Gaius makes a fair point: cries against “consumerism” can ring hollow when there are people who are genuniely struggling, even in the land of overstuffed plenty.
But this doesn’t solve the problem, that, given resource and environmental constraints, an economy devoted to ever-expanding consumption is unsustainable. And “we the people” bear some responsibility for it.
Individual virtue isn’t a substitute for political action, of course. Political change is necessary and can make it easier for people to alter their lifestyles. For instance, national health insurance could enable people to step off the getting-and-spending treadmill by working part-time or at a more fulfilling or service-oriented job, one where they might not traditionally get benefits. A carbon tax could direct resources away from wasteful consumption toward alternative energy development, creating “green” jobs. Better planned communities could cut down commuting time. Etc. Social justice and environmentalism shouldn’t be at odds and can work in tandem.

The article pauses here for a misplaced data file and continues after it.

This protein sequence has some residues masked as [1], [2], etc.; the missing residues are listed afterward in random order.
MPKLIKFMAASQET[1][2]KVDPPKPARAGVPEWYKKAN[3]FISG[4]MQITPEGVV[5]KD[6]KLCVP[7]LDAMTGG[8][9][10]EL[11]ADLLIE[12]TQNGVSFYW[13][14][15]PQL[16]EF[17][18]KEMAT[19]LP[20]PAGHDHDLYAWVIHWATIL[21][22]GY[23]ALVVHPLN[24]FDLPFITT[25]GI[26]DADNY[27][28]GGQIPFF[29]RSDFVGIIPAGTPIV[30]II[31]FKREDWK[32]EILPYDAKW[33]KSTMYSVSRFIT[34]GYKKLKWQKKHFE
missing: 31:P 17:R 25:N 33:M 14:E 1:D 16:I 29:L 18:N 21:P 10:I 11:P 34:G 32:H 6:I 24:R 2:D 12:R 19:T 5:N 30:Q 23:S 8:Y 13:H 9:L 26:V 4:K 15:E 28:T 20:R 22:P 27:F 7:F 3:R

I’m just trying to learn about this stuff, and I’m not going to pretend I know what all the answers are or that there aren’t trade-offs involved. But it seems to me that we need to think about it if all 7 billion of us living at the level of the American upper-middle class is going to wreck the planet.
Meanwhile, those of us who aren’t struggling as much can think about parts of our life where we’ve let an excess of stuff take control. Modern research and ancient wisdom seem to agree that what both the New Testament and Plato call pleonexia is not only a vice, but it doesn’t make us happy either.